May 10, 2021
by Lou Shuman, DMD, CAGS
When it comes to innovation in dental marketing, I’ve watched Beth Gaddis work behind the scenes to take every organization she works with to a new level. Now, as Director of Content Marketing & Social Media at Simplifeye, she’s using her years of experience to enhance the way Simplifeye engages the dental community and provide a model for how dentists might engage their own patients.
Lou Shuman: One of the reasons why I was fortunate to have a strong conversion rate as an orthodontist is because I didn’t sell – I educated my patients. What helped you to see Simplifeye as a company that could embrace this educational marketing model?
Beth Gaddis: Simplifeye has so much knowledge based on our founder being an orthodontist and my own background as Marketing Director for two DSOs. We can meet people where they are and help them, even if they don’t use our service. That’s where we came up with this idea of creating the Resource Center, which we launched in late January on Simplifeye.com.
It’s about creating resources that are free to the dental community. We want to help them grow their company, regardless of whether or not they are a Simplifeye customer. We’re offering e-books with subjects like “KPIs Every Dentist Needs to Know” and “7 Effective Ways to Increase Case Acceptance.” When you read through them, you find this has very little to do with live chat or payments or our other products. It’s more about our philosophy of how dental teams can elevate customer service, patient care and patient satisfaction.
LS: I think many dental professionals do realize that education is more effective than a pure sales strategy. What do you say to a doctor who would love to create a resource center on their website, but doesn’t have a full-time marketing person to help make that happen? How can a small practice be creative in its implementation?
BG: On Simplifeye.com, we have ideas for dental blogs, patient education materials, and marketing strategies. There’s a lot dentists can do in their practices, too, to create a relationship instead of a transaction. Just using a patient’s first name and remembering their hobbies can make them feel more comfortable with accepting treatment.
LS: I think what you’re connecting here is how every small thing – from body language to fields in a questionnaire to using first names – can actually change how people perceive clinical care. Obviously, a lot of this has to do with interpersonal dynamics. When it comes to technology that helps support this work, are there tools or platforms that you think dentists should look into?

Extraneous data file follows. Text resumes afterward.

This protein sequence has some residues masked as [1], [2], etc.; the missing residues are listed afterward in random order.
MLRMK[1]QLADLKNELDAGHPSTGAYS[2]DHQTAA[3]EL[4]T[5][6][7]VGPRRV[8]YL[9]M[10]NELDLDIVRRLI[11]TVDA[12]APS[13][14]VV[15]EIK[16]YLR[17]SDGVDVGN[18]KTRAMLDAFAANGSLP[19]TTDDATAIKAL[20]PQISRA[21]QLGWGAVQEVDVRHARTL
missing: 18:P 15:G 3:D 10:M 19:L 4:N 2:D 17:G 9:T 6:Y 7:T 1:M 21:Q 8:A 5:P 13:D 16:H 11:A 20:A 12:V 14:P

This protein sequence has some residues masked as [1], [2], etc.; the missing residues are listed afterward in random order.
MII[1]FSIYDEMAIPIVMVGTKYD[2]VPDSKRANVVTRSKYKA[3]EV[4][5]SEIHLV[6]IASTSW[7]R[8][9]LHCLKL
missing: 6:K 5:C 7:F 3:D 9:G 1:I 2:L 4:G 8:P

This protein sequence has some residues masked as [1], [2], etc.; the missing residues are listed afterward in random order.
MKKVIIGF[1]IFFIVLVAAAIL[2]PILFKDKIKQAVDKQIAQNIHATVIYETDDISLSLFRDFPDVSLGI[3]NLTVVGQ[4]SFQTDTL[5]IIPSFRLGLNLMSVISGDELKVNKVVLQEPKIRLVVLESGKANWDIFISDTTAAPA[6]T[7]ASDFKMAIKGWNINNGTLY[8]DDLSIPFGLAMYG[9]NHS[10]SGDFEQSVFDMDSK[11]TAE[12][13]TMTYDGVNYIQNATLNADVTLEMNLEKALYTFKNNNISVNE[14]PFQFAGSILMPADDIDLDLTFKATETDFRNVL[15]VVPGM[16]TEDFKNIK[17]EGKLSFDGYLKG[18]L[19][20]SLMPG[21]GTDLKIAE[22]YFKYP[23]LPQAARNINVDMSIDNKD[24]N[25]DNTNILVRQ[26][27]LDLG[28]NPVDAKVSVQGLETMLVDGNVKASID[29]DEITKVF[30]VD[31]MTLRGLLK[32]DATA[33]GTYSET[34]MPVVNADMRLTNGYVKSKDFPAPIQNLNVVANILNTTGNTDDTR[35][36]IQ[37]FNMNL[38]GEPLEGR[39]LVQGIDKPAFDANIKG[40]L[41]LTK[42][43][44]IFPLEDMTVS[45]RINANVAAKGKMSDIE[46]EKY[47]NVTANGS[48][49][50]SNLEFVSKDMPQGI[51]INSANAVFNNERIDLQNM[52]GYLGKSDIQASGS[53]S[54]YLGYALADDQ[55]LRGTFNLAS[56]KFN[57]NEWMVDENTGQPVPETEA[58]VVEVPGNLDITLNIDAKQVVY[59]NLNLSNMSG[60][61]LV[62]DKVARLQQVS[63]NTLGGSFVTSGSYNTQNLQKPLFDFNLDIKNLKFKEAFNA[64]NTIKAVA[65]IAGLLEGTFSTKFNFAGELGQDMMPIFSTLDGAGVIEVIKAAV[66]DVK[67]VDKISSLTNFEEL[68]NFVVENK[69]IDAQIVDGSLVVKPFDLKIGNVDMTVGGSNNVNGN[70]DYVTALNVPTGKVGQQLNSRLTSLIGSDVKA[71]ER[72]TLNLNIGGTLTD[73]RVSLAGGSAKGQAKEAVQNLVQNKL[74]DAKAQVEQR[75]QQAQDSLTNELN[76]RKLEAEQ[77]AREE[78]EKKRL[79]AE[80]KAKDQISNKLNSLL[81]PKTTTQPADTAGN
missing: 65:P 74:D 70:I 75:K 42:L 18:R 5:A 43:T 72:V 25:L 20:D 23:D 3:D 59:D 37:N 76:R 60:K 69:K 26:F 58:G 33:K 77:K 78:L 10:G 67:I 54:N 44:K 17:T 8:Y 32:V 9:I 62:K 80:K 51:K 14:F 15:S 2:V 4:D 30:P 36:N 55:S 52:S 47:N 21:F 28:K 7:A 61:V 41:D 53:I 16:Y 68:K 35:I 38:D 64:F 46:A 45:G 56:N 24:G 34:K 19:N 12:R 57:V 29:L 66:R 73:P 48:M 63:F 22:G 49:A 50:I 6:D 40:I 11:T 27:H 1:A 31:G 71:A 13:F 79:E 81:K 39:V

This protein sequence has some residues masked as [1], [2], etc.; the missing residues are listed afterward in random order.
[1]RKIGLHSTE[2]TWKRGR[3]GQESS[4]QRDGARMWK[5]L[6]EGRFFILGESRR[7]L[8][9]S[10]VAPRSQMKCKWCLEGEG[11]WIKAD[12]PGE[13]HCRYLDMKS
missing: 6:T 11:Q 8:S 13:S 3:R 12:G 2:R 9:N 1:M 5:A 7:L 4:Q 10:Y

BG: There are new tools and processes that you can put into place that are very different from what was available even two or three years ago. For example, one dentist started using Simplifeye during the pandemic because, with his front office shut down, he needed a way for people to reach the office in case of emergency. That’s when he implemented Live Chat. Then, he started utilizing the telehealth function for virtual visits, because he needed a way to quickly determine whether or not it was an emergency. What he found over time was that, even after the office reopened, he continued to use video visits. People want to limit the number of office visits they’re making and this is a way he can see them. With the goggles, PPE, double-layered masks, and gloves, it can be hard to make a human connection; video visits put people at ease, reduce no-shows, and increase case acceptance. Pandemic or not, that’s now a best practice.
Another innovation I think will stick around is chairside payment. With Simplifeye, we have Payments, a wireless transaction processor that allows patients to pay without having to get up. They can agree to treatment notes, swipe the card right there, and it eliminates friction. For COVID protocols, it prevents a line of people waiting at the front, but more importantly, it makes a critical process easier for the patient.
About the Author
Lou Shuman is the CEO of Cellerant Consulting Group, dentistry’s leading corporate incubator and accelerator. He is a venturer in-residence at Harvard’s i-Lab, chairman of the technology advisory board at WEO Media, a member of the Oral Healthadvisory board, and founder of the Cellerant Best of Class Technology Awards.